I'm not trying to connect to it so I can send an email through the server. What I was trying to understand how to do was to deliver and email to it. For example, if I build an SMTP server and a client which connects to my that SMTP server and I want to send an email to firstname.lastname@example.org (where mycompany.com is hosted on the Exchange server), how would the SMTP server I created connect to the Exchange server in order to deliver the email? Doesn't the Exchange server have to allow some sort of connection from outside the intranet in order to receive emails from other domains (gmail, yahoo, etc.)?
I'm going to have to try and do that, unfortunately the person who set it up is no longer with the company and we just have an outsourced IT company that maintains it and they usually aren't very help fully. However, because the web tools were able to connect to is it reasonable to assume the problem is on my end? I was thinking maybe because I dont have a domain name so if the Exchange server tries to lookup the IP address of my computer there is no MX or PTR record. Is this something SMTP servers look for?
I also found something that I dont know how to explain or how it may affect this. The MX record for the server list exchange.mycompany.com. However, even when I'm on VPN, I can't connect to the SMTP server using that address in telnet or the IP address it points to. I have to use remote.mycompany.com, which is shown in the SMTP banner and points to the SAME IP ADDRESS. Is there a setting in Exchange that makes it script only request coming from this address? If so, how do the online SMTP tools discover this subdomain when I only gave the tools the domain name (mycompany.com) and the MX record only shows exchange.mycompany.com? The address remote.mycomany.com is not located anywhere in the zone file.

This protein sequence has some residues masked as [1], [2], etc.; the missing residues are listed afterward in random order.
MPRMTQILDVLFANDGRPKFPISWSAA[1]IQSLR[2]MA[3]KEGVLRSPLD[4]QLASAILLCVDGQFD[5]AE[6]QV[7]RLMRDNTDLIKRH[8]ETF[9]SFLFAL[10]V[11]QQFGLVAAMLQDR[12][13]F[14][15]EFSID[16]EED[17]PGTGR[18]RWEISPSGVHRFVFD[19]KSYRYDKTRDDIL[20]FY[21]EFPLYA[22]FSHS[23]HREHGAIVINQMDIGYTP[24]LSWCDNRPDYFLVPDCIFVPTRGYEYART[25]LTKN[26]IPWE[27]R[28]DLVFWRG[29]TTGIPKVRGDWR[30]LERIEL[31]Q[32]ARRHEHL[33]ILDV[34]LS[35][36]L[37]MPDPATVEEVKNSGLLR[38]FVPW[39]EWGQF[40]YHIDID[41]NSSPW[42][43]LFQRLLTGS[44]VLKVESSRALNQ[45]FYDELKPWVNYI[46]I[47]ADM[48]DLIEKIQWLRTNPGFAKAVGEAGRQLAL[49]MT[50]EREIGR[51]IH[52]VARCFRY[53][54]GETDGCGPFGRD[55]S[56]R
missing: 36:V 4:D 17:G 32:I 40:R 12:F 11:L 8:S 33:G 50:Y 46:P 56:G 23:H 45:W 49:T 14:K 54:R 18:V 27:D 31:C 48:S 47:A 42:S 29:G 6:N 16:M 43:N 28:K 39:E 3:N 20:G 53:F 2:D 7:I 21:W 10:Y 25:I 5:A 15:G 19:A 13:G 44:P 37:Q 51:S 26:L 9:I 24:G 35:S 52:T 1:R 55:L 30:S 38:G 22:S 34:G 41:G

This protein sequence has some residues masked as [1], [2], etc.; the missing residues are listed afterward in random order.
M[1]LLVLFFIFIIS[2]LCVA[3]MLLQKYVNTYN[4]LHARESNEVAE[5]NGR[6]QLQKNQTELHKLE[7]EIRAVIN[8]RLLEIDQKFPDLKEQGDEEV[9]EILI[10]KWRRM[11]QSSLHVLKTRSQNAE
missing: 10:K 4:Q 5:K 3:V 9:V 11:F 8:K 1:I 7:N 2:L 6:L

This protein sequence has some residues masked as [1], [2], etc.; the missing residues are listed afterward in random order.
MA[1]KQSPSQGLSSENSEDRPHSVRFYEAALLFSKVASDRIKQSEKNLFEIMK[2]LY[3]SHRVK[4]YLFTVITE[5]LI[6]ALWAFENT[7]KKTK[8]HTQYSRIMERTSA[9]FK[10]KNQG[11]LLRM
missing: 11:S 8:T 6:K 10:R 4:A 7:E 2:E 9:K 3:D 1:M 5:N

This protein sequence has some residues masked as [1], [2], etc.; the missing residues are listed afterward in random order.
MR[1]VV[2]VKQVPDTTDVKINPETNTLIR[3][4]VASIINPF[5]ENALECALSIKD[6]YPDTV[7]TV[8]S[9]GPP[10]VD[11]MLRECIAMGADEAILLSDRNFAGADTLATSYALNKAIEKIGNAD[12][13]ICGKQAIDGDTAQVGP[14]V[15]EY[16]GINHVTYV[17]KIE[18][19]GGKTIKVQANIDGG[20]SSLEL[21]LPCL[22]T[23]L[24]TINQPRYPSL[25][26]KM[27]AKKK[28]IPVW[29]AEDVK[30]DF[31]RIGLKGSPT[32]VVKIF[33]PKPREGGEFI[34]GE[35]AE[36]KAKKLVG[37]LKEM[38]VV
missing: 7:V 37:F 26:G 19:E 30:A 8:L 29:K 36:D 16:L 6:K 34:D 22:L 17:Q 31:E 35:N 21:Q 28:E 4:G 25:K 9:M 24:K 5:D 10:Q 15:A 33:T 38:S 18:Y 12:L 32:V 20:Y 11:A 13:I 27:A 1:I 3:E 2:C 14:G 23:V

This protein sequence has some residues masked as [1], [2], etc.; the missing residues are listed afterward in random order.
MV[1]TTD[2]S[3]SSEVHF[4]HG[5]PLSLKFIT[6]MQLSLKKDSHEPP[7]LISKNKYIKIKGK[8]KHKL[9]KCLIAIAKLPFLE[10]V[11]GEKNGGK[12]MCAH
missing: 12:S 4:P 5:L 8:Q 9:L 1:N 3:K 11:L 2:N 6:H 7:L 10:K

Yes, using the Position() function did help but part 2 of this was still a lot more code that had to be added to complete what I needed to and I do not like it.
<b>How do we code for the mininum number of iternations when the input XML has less than the minimum?</b>
The Position did limit the output to the number of iterations we needed to see but it did nothing to fill in if the number of iterations was LESS that what we expected.
In our case the input XML had a length attribute. <pre lang="xml"> <Opt length="1"><Opts>data</Opts></Opt></pre>
So we had to add a bunch of if or choose statements <xls:if test="@length = "1"> ...fill put in 4 output empty values </xls:if> <xls:if test="@length = "2"> ...fill put in 3 output empty values </xls:if>
I haven't done anything like this before but I did a quick bit of hunting around and something like this might do it for you. Please note this is totally untested and is just an idea. I thought about how to do a while or a normal for loop in XSL and then try and find away of checking if the element at position x existed. This is cobbled together from a couple of SO posts and my own take on how to put it together.
From those articles this is what I have cobbled together:
<xsl:templatename="for_loop"><xsl:paramname="num">1</xsl:param> <!-- param has initial value of 1 -->
<xsl:paramname="limit"></xsl:param> <!-- this should be the expected number of opt elements, passed into the template -->
<xsl:iftest="not($num = $limit)"><xsl:choose><xsl:whentest="not(opt[position() = $num)"> <!-- true if the element DOES NOT exist -->
<!-- create your empty xml here -->
<!-- the element exists get the data and output that -->
</xsl:otherwise></xsl:choose><xsl:call-templatename="for_loop"><xsl:with-paramname="num"><xsl:value-ofselect="$num + 1"></xsl:with-param><xsl:with-paramname="limit"><xsl:value-ofselect="$limit"></xsl:with-param></xsl:call-template></xsl:if></xsl:template>